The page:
Atlantic City lives to spend another day in cash crisis

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Atlantic City retained control over what little cash it still has on hand Friday, as a judge rejected an attempt by Gov. Chris Christie's administration to freeze the city's assets until it pays the school system what it owes. (WPVI)

Atlantic City retained control over what little cash it still has on hand Friday, as a judge rejected an attempt by Gov. Chris Christie's administration to freeze the city's assets until it pays the school system what it owes.

Hours after the city made a payroll payment that the state initially sought to block, the state Education Department asked a judge to prevent the city from spending any more money until it makes an $8.4 million payment to the schools, which are due $34 million by the end of the school year.

But Superior Court Judge Julio Mendez refused, giving both sides until April 19 to try to work out a deal.

"I wish I had a magic wand here today and I could fix this problem," Mendez said. "It seems to me the bottom line here is that there's not enough money."

That could be the city's new slogan, as it lurches from one financial crisis to the next. It owes its top casino, the Borgata, over $170 million in tax appeals. It has a budget deficit of anywhere between $30 million and $100 million, depending on who is answering, and efforts to help it - while giving the state control over the city's finances - are stalled in the Legislature.

As of Friday, it had about $8 million in cash on hand, City Finance Director Michael Stinson said.

The crisis is due largely to the contraction of the city's casino industry, which has seen its revenue fall from $5.2 billion in 2006 to $2.56 billion last year. In 2014, four of its 12 casinos closed.

But Christie and other state officials also say the city has spent well beyond its means for decades. Christie had the state sue the city earlier this week, trying to block it from making payroll payments before turning over money it owes the schools. The city must make an $8.4 million payment to the schools on April 15.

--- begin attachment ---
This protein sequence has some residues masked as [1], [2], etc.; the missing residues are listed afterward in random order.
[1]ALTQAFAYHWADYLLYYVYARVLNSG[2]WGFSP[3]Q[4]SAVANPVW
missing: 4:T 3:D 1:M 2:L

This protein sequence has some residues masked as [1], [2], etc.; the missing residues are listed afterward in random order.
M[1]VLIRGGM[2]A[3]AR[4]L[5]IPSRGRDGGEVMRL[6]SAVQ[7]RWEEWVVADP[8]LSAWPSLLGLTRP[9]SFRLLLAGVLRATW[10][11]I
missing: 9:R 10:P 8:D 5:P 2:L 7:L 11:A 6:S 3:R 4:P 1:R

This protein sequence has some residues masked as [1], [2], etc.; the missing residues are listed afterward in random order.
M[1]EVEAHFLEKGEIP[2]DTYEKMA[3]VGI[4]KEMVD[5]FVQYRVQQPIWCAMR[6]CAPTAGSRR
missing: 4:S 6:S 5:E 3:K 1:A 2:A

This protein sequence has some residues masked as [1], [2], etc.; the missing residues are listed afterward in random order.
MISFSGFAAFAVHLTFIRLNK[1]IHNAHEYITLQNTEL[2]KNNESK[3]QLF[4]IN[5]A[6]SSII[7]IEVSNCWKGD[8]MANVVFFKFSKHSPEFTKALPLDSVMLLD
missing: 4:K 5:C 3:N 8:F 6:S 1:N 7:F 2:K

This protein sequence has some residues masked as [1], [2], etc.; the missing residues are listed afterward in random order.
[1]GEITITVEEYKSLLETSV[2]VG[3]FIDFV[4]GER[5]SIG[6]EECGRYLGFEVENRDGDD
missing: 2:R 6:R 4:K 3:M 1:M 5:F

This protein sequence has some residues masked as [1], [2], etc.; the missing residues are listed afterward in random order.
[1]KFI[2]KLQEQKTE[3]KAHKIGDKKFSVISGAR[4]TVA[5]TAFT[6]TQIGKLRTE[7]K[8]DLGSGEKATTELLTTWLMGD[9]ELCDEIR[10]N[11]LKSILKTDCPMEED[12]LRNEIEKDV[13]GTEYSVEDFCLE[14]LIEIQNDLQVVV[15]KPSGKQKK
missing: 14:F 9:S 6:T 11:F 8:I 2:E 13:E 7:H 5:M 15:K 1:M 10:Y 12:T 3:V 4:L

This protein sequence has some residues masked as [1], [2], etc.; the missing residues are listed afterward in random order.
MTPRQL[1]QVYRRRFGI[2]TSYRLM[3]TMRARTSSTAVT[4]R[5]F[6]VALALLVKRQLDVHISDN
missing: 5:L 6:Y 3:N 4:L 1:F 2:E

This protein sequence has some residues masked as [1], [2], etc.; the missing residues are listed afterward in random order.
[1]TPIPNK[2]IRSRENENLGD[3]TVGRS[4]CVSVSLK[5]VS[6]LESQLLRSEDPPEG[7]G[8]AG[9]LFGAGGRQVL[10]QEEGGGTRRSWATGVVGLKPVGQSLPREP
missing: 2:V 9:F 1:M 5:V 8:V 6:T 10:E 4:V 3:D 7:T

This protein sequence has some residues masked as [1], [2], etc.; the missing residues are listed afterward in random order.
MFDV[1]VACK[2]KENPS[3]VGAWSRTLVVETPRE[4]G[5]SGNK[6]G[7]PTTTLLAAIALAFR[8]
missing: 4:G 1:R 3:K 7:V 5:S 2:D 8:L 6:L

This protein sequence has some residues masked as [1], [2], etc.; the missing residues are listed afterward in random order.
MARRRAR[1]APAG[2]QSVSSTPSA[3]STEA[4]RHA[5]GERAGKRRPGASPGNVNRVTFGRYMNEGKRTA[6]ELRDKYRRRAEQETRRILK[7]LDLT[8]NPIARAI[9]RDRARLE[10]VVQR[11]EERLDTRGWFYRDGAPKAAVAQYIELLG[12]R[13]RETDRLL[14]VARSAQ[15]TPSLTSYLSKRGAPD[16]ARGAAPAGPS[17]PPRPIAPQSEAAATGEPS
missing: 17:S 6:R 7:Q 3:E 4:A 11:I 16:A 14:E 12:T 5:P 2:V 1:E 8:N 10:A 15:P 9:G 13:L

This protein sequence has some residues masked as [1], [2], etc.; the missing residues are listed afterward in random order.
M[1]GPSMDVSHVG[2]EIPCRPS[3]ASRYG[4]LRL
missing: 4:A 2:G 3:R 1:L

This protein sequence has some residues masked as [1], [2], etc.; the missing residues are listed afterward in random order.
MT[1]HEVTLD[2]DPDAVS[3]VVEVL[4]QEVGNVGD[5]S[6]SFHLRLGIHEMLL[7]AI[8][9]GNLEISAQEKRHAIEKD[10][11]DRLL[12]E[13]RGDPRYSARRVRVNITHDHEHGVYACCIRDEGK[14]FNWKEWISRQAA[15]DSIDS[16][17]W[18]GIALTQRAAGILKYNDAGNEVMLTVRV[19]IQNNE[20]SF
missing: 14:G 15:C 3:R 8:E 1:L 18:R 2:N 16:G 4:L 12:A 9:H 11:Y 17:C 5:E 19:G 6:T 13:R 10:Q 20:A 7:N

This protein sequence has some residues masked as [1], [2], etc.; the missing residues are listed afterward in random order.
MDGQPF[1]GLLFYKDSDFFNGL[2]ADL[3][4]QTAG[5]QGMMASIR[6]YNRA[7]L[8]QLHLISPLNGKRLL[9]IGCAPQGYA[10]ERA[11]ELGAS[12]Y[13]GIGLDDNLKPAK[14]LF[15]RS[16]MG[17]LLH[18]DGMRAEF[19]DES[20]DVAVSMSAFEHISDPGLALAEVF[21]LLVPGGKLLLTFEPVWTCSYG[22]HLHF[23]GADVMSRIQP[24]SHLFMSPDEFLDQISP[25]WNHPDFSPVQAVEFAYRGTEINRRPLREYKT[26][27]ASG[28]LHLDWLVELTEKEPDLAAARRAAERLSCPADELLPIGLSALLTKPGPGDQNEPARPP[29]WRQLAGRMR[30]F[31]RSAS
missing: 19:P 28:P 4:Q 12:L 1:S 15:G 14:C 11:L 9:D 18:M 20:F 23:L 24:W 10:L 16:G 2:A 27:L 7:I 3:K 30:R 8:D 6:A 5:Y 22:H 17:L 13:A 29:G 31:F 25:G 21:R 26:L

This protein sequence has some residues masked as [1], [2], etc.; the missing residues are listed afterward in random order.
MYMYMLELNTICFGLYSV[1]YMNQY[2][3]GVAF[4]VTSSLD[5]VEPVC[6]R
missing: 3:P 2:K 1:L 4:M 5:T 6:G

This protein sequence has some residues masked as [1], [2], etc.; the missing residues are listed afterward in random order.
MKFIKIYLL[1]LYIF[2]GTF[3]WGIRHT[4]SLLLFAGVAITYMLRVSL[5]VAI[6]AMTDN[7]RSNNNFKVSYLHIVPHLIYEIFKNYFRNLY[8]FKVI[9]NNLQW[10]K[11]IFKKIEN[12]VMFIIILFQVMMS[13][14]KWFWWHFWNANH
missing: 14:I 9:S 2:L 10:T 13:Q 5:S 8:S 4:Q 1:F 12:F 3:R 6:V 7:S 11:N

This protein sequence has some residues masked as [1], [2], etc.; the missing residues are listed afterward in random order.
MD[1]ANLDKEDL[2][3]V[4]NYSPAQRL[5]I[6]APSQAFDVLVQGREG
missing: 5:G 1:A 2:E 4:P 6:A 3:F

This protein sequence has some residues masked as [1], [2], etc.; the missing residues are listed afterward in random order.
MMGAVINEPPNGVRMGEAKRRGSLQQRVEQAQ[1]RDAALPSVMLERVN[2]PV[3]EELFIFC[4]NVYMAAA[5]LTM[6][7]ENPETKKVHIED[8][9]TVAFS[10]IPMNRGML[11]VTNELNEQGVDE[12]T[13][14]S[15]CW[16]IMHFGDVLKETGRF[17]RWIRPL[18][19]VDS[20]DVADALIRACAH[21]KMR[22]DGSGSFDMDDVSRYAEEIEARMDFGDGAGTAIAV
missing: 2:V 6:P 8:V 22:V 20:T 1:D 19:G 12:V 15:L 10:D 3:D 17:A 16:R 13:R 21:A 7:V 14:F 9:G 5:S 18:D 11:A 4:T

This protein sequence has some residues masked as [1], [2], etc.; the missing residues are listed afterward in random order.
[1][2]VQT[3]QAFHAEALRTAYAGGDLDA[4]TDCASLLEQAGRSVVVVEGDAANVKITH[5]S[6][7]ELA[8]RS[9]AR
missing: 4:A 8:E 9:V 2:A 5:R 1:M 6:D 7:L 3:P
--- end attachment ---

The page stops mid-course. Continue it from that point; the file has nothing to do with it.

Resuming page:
Dan Dryzga, an assistant attorney general, told the judge the city is legally obligated to hand over that money, raised from property taxes intended for the schools.

"At the core of this case is a Constitutional imperative that puts the children of Atlantic City first," he said. "They must be first because the money has already been collected by the city of Atlantic City for the school children of Atlantic City. It rightfully belongs to them."

The judge said there is no easy solution.

"I feel for the little people in the schools, and I feel for the little people in the city," the judge said. "I'm aware that most of them make $25,000, $30,000 a year. These folks have to pay their bills and eat. There's irreparable harm to go on all across the board here."

City and school officials hinted they may consider a temporary deal for partial payments.

"We've been doing that before," said school board president John Devlin. "That would be nothing new."

Devlin said there is a distinct political undertone to the case, citing Christie's stalled effort to get a takeover bill passed. Assembly Speaker Vincent Prieto introduced his own takeover proposal on Thursday that would give the city at least two more years to improve.

"They can't get what they want through the Assembly, so they're trying to get what they want through the school system," Devlin said.

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